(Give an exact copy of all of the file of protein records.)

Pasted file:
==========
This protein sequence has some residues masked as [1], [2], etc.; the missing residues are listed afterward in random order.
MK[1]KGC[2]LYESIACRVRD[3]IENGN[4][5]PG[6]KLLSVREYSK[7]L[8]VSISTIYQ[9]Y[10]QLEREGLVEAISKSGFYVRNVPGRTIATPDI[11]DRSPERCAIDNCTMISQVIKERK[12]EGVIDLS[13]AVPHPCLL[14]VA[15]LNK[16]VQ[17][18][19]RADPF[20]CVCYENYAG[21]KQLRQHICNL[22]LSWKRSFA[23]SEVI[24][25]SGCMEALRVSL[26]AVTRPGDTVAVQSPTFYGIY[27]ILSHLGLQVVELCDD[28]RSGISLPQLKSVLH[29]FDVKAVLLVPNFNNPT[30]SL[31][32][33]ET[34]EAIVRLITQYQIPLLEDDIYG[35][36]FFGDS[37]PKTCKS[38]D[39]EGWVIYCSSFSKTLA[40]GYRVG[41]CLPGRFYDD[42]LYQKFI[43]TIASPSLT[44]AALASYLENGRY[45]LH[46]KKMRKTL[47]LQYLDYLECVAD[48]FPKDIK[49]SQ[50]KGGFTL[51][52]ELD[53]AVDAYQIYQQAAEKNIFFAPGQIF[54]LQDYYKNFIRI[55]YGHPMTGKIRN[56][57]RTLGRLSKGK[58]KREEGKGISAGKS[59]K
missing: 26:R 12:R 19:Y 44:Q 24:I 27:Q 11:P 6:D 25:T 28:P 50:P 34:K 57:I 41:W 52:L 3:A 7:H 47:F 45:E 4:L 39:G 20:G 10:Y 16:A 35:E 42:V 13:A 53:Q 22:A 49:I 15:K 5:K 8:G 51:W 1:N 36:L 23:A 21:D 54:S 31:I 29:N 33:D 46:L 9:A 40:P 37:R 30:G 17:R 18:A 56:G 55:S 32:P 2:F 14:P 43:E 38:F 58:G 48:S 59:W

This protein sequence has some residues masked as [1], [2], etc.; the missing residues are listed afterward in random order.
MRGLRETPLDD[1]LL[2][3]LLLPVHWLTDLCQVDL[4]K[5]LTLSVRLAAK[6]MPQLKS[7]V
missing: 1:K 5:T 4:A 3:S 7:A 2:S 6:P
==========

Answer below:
This protein sequence has some residues masked as [1], [2], etc.; the missing residues are listed afterward in random order.
MK[1]KGC[2]LYESIACRVRD[3]IENGN[4][5]PG[6]KLLSVREYSK[7]L[8]VSISTIYQ[9]Y[10]QLEREGLVEAISKSGFYVRNVPGRTIATPDI[11]DRSPERCAIDNCTMISQVIKERK[12]EGVIDLS[13]AVPHPCLL[14]VA[15]LNK[16]VQ[17][18][19]RADPF[20]CVCYENYAG[21]KQLRQHICNL[22]LSWKRSFA[23]SEVI[24][25]SGCMEALRVSL[26]AVTRPGDTVAVQSPTFYGIY[27]ILSHLGLQVVELCDD[28]RSGISLPQLKSVLH[29]FDVKAVLLVPNFNNPT[30]SL[31][32][33]ET[34]EAIVRLITQYQIPLLEDDIYG[35][36]FFGDS[37]PKTCKS[38]D[39]EGWVIYCSSFSKTLA[40]GYRVG[41]CLPGRFYDD[42]LYQKFI[43]TIASPSLT[44]AALASYLENGRY[45]LH[46]KKMRKTL[47]LQYLDYLECVAD[48]FPKDIK[49]SQ[50]KGGFTL[51][52]ELD[53]AVDAYQIYQQAAEKNIFFAPGQIF[54]LQDYYKNFIRI[55]YGHPMTGKIRN[56][57]RTLGRLSKGK[58]KREEGKGISAGKS[59]K
missing: 26:R 12:R 19:Y 44:Q 24:I 27:Q 11:P 6:D 25:T 28:P 50:P 34:K 57:I 41:W 52:L 3:A 7:H 47:F 45:E 4:L 39:G 20:G 10:Y 16:A 35:E 42:V 13:A 53:Q 22:A 49:I 15:K 5:K 8:G 51:W 1:N 36:L 23:A 21:D 54:S 31:I 29:N 33:D 46:L 9:A 40:P 37:R 30:G 17:R 18:A 56:G 55:S 32:P 2:F 14:P 43:E 38:F 58:G 48:S 59:W

This protein sequence has some residues masked as [1], [2], etc.; the missing residues are listed afterward in random order.
MRGLRETPLDD[1]LL[2][3]LLLPVHWLTDLCQVDL[4]K[5]LTLSVRLAAK[6]MPQLKS[7]V
missing: 1:K 5:T 4:A 3:S 7:A 2:S 6:P